Rock the Frock- 1620s Spanish Court Gown

Back with #RockTheFrock after several years as I have finally found enough information about one of my favourite styles and item. It’s taken years to work through digitisation and to potentially make a connection between a few different early 20thC costume history books.

Mannequin de dos en costume espagnol XVIIe” and “Mannequin en habit à l’espagnole de la collection Worth

This (was?) is a genuinely extant garment from the “Collection Worth” that was on display for the Société de l’histoire du costume in 1900. A booklet for the society was published in 1907 that included an article by Maurice Leloir: “A propos de la premiere exposition de costumes anciens,” pgs 156-196, Bulletin de la Société de l’histoire du costume, Leroy (Paris).

The pattern was also shared in this article on page 161:

If either of these seem familiar, the back view of the mannequin and gown and the pattern are also published in Millia Davenport’s Book of Costume (fig 1760 and 1762.)

I have loved this gown ever since I found that set of figures in Book of Costume but I’ve set it aside as I have not trusted the source- Leloir. There is good news and bad news. It was an extant garment indeed. And was part of the Worth Collection.

It was on loan for the exhibit but was altered.

“Leloir described how the SHC modified and altered a rare seventeenth-century Spanish formal court corset lent by Worth in order to mount it for display”

Fashion Collections, Collectors, and Exhibitions in France, 1874–1900: Historical Imagination, the Spectacular Past, and the Practice of Restoration
Maude Bass-Krueger ORCID Icon
Pages 405-433 | Published online: 31 Jan 2018

Pretty heart breaking, but it gets worse. Bass-Krueger translates the section within the article Leloir wrote:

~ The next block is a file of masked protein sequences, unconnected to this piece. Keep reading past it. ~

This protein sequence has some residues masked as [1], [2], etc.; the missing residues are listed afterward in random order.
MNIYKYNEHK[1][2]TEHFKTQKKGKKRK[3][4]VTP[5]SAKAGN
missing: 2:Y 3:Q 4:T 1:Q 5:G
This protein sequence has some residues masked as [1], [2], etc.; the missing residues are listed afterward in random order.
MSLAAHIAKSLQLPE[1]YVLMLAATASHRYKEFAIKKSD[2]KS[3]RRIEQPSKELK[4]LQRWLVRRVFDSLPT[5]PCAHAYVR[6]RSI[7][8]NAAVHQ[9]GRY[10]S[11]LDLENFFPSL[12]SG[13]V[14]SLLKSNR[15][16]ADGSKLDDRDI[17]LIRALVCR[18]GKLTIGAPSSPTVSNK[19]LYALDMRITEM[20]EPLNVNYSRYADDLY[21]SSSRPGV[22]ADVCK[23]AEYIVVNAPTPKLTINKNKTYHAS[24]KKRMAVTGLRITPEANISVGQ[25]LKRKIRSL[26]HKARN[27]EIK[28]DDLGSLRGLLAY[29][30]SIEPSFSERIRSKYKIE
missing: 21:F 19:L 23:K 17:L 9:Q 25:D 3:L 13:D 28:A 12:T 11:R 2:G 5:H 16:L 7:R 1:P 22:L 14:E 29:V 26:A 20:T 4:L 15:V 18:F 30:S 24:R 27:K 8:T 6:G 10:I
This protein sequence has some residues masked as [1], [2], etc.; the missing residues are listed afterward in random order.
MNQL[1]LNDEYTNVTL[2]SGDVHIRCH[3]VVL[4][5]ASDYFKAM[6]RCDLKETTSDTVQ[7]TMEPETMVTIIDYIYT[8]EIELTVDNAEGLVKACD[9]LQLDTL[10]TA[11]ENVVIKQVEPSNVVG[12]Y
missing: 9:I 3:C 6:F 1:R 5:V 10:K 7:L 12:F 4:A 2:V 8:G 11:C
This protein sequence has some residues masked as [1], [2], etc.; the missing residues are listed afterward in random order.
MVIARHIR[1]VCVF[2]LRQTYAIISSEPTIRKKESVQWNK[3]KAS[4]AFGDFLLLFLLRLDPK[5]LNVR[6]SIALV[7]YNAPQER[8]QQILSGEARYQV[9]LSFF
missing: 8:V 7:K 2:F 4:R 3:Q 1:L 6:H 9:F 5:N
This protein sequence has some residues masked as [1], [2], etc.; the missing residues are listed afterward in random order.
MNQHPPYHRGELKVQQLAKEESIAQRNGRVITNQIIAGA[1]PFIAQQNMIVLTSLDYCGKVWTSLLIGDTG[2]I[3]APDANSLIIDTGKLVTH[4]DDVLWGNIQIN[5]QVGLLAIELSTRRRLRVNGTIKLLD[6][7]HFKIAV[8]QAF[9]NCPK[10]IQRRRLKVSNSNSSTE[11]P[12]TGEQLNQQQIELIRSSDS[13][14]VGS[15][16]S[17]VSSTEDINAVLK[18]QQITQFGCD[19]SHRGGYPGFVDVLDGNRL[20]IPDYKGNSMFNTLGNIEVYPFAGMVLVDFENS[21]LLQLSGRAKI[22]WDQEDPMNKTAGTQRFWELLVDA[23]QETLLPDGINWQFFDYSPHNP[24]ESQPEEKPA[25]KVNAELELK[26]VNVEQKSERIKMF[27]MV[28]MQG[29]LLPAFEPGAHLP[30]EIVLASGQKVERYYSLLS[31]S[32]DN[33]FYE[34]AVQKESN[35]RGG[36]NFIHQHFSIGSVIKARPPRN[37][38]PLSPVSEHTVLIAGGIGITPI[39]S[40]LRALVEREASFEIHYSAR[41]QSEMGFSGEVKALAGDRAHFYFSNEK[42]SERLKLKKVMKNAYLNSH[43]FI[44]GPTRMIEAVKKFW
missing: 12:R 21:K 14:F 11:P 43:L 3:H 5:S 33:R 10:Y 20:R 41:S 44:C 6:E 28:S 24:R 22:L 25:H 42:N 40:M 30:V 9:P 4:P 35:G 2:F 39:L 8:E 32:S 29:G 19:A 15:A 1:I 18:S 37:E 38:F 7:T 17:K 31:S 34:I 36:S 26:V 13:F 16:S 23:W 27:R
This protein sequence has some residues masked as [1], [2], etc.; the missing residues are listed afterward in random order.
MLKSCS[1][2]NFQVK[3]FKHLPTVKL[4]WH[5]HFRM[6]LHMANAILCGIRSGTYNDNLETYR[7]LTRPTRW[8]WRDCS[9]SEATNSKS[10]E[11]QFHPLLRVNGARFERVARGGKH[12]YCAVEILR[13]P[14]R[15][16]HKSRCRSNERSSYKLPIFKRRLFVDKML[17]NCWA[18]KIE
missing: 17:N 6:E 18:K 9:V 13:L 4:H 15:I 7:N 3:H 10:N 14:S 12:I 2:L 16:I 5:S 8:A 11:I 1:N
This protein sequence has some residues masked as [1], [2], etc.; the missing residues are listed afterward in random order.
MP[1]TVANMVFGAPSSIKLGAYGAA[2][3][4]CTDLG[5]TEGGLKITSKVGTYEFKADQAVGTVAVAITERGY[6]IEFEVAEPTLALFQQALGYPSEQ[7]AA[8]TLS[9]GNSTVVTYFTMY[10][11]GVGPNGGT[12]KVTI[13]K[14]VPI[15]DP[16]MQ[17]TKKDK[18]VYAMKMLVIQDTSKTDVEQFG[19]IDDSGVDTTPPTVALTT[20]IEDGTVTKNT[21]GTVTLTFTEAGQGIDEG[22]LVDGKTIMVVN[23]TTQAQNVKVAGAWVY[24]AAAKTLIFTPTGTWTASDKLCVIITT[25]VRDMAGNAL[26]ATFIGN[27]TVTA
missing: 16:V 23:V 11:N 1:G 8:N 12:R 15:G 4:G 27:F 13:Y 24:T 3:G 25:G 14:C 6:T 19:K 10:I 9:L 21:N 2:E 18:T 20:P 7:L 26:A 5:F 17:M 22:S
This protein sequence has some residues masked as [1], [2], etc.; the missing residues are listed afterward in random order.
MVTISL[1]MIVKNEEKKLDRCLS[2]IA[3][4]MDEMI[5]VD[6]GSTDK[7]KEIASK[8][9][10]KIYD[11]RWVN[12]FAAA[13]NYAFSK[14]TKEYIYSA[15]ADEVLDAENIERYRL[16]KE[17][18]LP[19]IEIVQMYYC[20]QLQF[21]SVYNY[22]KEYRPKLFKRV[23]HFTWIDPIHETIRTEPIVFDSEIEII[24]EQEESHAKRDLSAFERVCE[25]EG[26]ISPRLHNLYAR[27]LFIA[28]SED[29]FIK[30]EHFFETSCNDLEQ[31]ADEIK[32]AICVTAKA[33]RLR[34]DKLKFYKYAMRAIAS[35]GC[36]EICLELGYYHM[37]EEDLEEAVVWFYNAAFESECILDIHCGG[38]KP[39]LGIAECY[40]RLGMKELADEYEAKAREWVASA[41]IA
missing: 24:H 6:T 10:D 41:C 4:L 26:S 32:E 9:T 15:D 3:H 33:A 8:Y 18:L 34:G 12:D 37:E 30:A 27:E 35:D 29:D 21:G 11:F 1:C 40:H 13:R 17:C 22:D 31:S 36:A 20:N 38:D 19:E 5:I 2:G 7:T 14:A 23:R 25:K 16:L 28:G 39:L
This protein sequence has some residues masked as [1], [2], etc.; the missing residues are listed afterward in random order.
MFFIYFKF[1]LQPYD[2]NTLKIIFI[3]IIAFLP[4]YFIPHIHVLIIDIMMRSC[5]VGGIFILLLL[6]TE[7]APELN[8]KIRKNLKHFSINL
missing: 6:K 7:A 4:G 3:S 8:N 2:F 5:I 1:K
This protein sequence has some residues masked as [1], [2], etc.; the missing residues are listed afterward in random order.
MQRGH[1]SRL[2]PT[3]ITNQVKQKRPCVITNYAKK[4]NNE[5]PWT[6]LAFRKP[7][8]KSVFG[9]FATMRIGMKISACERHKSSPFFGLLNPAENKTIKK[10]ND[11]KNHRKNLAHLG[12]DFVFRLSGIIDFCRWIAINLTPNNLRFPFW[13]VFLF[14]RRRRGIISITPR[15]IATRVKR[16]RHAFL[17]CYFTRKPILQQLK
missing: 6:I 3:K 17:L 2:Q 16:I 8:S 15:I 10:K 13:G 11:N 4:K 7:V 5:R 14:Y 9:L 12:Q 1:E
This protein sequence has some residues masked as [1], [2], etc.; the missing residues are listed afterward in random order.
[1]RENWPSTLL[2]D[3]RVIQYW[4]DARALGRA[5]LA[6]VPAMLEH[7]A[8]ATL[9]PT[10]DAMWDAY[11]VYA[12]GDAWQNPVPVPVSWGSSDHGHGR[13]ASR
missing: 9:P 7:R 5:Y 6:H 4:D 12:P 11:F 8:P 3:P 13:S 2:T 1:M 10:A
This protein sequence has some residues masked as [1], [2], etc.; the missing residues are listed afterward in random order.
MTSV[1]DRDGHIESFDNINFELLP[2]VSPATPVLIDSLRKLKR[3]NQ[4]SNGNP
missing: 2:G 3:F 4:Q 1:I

The corset was such that it produced no effect when put on a mannequin. We had to rip out the used lining and patch the cloth. The parts that were embroidered had been saved by the embroidery itself. But the plain parts, used, in tatters, no longer gave the garment shape. They had been most cut away from the embroidery and replaced quite skillfully from fabric taken from the skirt. That explains why the skirt was missing. In two places, at the underside of the arms, the original fabric remained with its wear and tear. We replaced the skirt, on the mannequin, with fabric that looked analogous in color and in period, loaned to us by M. De Cuvillon. After this work (putting the fabric back between the embroidery), everything had been relined with a new blue silk, and then sewn back together quite well, except for the sleeves. How was it that several embroidered bands around the sleeves had disappeared? The count wasn’t there to redo the two sleeves. We replaced the missing three bands by a painted textile. Thanks to Velasquez’s portraits we were able to reconstitute the garment as it should have been. (Leloir 1909, 159)


I can’t imagine how M. Worth would have felt. I’m devastated at this distance of time and space!

This habit of restoration and transformation was not limited to this garment. Extant garments were shared between collectors and artists and made over to put on models for their own art. Leloir was no exception. It’s possible to compare plates prepared for “Histoire du Costume” with exhibition photos and with his art and find garments and even mannequins.

The clothes sometimes have several different inscriptions which seem to attest to a real circulation of the object between the different actors of this network of collectors. The proliferation of these stamps also raises the question of the use of these garments beyond their collection.

La collection Maurice Leloir et la collection de la Société de l’histoire du costume, Le fonds ancien du Palais Galliera, musée de la Mode de la Ville de Paris : nouvelles perspectives de recherche
Pascale Gorguet-Ballesteros and Marie Bonin

Incredibly though, Leloir gives us a name and clues as to how reproductions were made at the time.

“The joy of Clootens was to imitate the way of the craftsmen of old, in shoes, clothes, lingerie, anything, his pride in having cut, to have sewn like an old man, he said. […] He worked so well, mimicked everything so perfectly that every time I see a piece of costume prior to the18th century in good condition, I am wary and imagine that Clootens has been there”


This might explain a handful of garments photographed for other costume history books at the same time. The later book by Karl Kohler has a handful of suspect garments, though some are simply poorly mounted. But possibly also in Dress Design by Talbot Hughes.

Fortunately most of the very rare and older garments seem to have been barely supported so that we can recognise at least three surcoats that have since been patterned by Janet Arnold: